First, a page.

“The senses being the explorers of the world, open the way to knowledge." Maria Montessori
Known for its hands-on approach and sensory education, the Montessori method supports learning through the movement of the hand and muscle memory, exploration, and observation to understand the natural environment. Applied Ecopsychology reconnects human’s disconnected nature mentality to its natural sources by seeking natural attractions through sensory experience, understanding and relating to its behavior, and applying nature’s wisdom to everyday life. Children are naturally and instinctively attracted to beauty, simplicity, detail, order, and nature; even before we introduce artificial objects to teach the rules governing our surroundings. Why not help them to stay connected when it comes naturally?
Some of the benefits of engaging on nature-based activities are:
· Sensory integration
· Improves problem-solving skills
· Improves self-esteem
· Unifies the self (body, mind, spirit)
· Improves cognitive skills
· sparks joy
· promotes sustainability
· enriches relationships
“Education must consider the walking man, who walks as an explorer; all children should walk in this way, guided by attraction, and here education can help the child by introducing him to the colors, the shapes and forms of leaves, and the habits of insects, animals, and birds.” Maria Montessori
Because of young children’s natural attraction to nature and playful spirit, Applied Ecopsychology activities are introduced as games with a purpose. Below is a list of 26 engaging activities that can be done in your backyard. They incorporate skills like art, language, sensorial experience, fine motor skills, hand-eye coordination to name a few.
1. Provide colorful beads and strings or any other art supplies and allow children to make necklaces that spell or illustrate natural elements. Using a long piece of string find the relationship that connects each element of nature.
2. Paint the inside of an egg carton different 12 assorted colors in the indentations. Naming the colors is not important for this activity. During a nature walk allow yourself to follow your attractions of color and collect natural elements that match the egg carton.
3. Find an attractive area to sit with paper and crayons in hand. Choose a color crayon and close your eyes. Allow your hand to trace the different sounds and the direction of the sounds on your paper without looking. Allow your hand to move freely without lifting your crayon. If any shapes, lines, or textures come to mind when you are listening to nature, do not hesitate to jot them down. Open your eyes and fill in the spaces between the map of sounds you have created.
4. Walk around and collect several natural elements that can help you make music. Share it with other participants.
5. Sit quietly in the garden, close your eyes and listen to the sounds of nature. What do you hear?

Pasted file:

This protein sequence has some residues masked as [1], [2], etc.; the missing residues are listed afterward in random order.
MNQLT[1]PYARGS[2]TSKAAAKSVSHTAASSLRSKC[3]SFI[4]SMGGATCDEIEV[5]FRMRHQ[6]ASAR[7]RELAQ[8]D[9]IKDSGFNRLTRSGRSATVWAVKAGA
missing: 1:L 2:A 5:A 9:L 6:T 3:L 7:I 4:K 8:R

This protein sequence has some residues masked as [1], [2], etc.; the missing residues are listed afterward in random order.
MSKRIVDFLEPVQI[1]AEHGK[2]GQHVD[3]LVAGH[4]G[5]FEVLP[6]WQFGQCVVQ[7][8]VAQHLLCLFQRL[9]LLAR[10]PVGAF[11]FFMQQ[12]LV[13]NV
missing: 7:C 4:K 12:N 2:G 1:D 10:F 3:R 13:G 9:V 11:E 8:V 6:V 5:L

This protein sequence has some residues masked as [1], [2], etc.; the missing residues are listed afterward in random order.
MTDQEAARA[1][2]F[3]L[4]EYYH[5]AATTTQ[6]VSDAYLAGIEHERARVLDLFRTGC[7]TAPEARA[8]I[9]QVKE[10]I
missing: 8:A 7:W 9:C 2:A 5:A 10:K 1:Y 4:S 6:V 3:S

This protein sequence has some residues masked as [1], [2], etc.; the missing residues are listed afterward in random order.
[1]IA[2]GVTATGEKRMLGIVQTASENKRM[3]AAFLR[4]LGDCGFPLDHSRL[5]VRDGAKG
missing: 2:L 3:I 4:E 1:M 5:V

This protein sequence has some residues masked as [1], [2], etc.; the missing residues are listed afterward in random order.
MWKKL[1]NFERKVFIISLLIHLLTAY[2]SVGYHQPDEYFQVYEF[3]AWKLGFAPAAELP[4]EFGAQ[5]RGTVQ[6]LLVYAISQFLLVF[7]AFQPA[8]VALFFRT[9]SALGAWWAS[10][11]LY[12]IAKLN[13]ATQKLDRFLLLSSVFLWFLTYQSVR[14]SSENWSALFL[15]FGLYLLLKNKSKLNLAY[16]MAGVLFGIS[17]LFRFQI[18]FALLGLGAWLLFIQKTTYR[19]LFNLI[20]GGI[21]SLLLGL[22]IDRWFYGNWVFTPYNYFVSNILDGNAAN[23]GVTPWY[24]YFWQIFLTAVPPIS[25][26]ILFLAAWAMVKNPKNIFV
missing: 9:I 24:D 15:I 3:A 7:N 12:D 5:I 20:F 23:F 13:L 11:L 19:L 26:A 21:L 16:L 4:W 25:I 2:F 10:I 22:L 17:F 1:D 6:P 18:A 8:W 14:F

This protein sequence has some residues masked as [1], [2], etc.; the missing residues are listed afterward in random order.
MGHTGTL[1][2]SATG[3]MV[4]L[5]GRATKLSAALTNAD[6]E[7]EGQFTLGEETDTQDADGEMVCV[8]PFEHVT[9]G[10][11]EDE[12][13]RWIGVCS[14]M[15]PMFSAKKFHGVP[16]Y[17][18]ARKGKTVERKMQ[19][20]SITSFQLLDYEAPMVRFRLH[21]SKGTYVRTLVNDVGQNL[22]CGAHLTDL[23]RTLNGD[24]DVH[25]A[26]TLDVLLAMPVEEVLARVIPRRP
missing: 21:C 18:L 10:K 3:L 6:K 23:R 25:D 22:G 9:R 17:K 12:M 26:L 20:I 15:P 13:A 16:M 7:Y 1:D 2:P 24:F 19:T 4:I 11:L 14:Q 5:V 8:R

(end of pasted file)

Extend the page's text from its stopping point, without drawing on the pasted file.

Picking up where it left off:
6. Find a leaf, trace it with your fingers and then trace its outline on a piece of paper. Fill your tracing with color.
7. Go out and lay on the ground, look at the clouds’ movement. What do you see?
8. Feel something smooth, something rough, something fuzzy.
9. Find something red, blue, yellow, green, orange, and violet.
10. Find and follow an insect if it is safe for you. Notice what it’s doing?
11. Find something round in nature.
12. Find a rough rock and a smooth rock. Paint a design on each rock.
13. Wipe clean the leaves of a plant gently.
14. Go to the garden and water the plans, listen carefully to the sound of water.
15. Go to the garden and draw five animals/plants/minerals you see.
16. Find something that flies, something that crawls, and something that walks.
17. Find a nature friend having breakfast, lunch, or dinner.
18. Rake or sweep leaves.
19. Collect five leaves, grade them from smaller to larger.
20. Collect five leaves, grade them from lighter color to darker color.
21. Find an example of opposites in nature.
22. Find something that is showing change like a leaf changing color or a tree growing a small fruit.
23. Look closely at a flower or plant. Can you describe its color, do see any patterns, shapes, and textures?
24. Go to the garden and find a tree or a branch casting a shadow. Place a piece of paper and trace the shadow. Color the space created with your favorite colors.
25. Collect five rocks from the garden, drop them on a piece of paper, replace the rocks with a dot. Connect the dots on your paper. Color or paint the inside of your design with your favorite colors.
26. Make a collage with a collection of natural materials.
In the education of the senses, children learn to discriminate, organize prior knowledge of the natural world, classify, and make connections through discoveries. Training of the senses leads to a keen observant that by following his/her natural attraction perfects his training of the senses. Montessori states that harmony can be achieved when the trained senses detect affinities in the environment, and only those with ample sensory experience enjoy the pleasures of the natural environment. Let’s help our children stay connected to nature and be happy.